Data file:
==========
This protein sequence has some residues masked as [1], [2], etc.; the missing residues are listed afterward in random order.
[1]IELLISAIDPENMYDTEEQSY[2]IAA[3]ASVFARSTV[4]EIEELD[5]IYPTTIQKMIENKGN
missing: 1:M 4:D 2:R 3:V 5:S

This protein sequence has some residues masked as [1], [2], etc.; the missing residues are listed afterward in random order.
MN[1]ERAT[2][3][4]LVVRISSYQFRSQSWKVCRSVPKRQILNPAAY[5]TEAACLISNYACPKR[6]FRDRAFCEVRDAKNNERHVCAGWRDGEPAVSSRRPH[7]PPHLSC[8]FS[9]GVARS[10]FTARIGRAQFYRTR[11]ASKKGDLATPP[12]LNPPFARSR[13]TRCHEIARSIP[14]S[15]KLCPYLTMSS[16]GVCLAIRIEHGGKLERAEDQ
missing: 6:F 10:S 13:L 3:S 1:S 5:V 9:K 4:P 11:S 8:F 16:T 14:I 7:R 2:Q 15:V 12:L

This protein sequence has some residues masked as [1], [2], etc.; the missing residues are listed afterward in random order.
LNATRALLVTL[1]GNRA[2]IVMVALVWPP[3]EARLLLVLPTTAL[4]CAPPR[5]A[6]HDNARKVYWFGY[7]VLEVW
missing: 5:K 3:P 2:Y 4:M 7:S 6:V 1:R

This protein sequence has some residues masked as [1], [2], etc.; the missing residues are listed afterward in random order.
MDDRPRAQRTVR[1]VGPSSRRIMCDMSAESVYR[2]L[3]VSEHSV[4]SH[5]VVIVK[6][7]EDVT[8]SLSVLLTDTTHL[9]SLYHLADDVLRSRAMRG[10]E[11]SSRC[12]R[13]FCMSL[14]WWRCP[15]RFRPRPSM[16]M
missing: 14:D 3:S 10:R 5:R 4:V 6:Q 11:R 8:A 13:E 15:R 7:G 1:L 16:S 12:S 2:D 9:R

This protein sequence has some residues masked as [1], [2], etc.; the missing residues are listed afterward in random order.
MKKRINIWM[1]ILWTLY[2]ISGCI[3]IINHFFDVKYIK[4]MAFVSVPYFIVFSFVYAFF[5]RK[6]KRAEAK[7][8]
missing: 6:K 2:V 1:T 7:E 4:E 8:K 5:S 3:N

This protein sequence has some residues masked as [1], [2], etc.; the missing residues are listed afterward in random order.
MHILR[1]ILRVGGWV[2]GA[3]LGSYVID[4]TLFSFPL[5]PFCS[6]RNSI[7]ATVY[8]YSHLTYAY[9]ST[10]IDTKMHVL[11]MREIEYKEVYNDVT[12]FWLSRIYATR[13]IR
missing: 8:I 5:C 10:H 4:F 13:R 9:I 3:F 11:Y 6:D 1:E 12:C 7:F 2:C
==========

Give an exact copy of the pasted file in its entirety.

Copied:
This protein sequence has some residues masked as [1], [2], etc.; the missing residues are listed afterward in random order.
[1]IELLISAIDPENMYDTEEQSY[2]IAA[3]ASVFARSTV[4]EIEELD[5]IYPTTIQKMIENKGN
missing: 1:M 4:D 2:R 3:V 5:S

This protein sequence has some residues masked as [1], [2], etc.; the missing residues are listed afterward in random order.
MN[1]ERAT[2][3][4]LVVRISSYQFRSQSWKVCRSVPKRQILNPAAY[5]TEAACLISNYACPKR[6]FRDRAFCEVRDAKNNERHVCAGWRDGEPAVSSRRPH[7]PPHLSC[8]FS[9]GVARS[10]FTARIGRAQFYRTR[11]ASKKGDLATPP[12]LNPPFARSR[13]TRCHEIARSIP[14]S[15]KLCPYLTMSS[16]GVCLAIRIEHGGKLERAEDQ
missing: 6:F 10:S 13:L 3:S 1:S 5:V 9:K 4:P 11:S 8:F 16:T 14:I 7:R 2:Q 15:V 12:L

This protein sequence has some residues masked as [1], [2], etc.; the missing residues are listed afterward in random order.
LNATRALLVTL[1]GNRA[2]IVMVALVWPP[3]EARLLLVLPTTAL[4]CAPPR[5]A[6]HDNARKVYWFGY[7]VLEVW
missing: 5:K 3:P 2:Y 4:M 7:S 6:V 1:R

This protein sequence has some residues masked as [1], [2], etc.; the missing residues are listed afterward in random order.
MDDRPRAQRTVR[1]VGPSSRRIMCDMSAESVYR[2]L[3]VSEHSV[4]SH[5]VVIVK[6][7]EDVT[8]SLSVLLTDTTHL[9]SLYHLADDVLRSRAMRG[10]E[11]SSRC[12]R[13]FCMSL[14]WWRCP[15]RFRPRPSM[16]M
missing: 14:D 3:S 10:R 5:R 4:V 6:Q 11:R 8:A 13:E 15:R 7:G 1:L 16:S 12:S 2:D 9:R

This protein sequence has some residues masked as [1], [2], etc.; the missing residues are listed afterward in random order.
MKKRINIWM[1]ILWTLY[2]ISGCI[3]IINHFFDVKYIK[4]MAFVSVPYFIVFSFVYAFF[5]RK[6]KRAEAK[7][8]
missing: 6:K 2:V 1:T 7:E 4:E 8:K 5:S 3:N

This protein sequence has some residues masked as [1], [2], etc.; the missing residues are listed afterward in random order.
MHILR[1]ILRVGGWV[2]GA[3]LGSYVID[4]TLFSFPL[5]PFCS[6]RNSI[7]ATVY[8]YSHLTYAY[9]ST[10]IDTKMHVL[11]MREIEYKEVYNDVT[12]FWLSRIYATR[13]IR
missing: 8:I 5:C 10:H 4:F 13:R 9:I 3:F 11:Y 6:D 1:E 12:C 7:F 2:C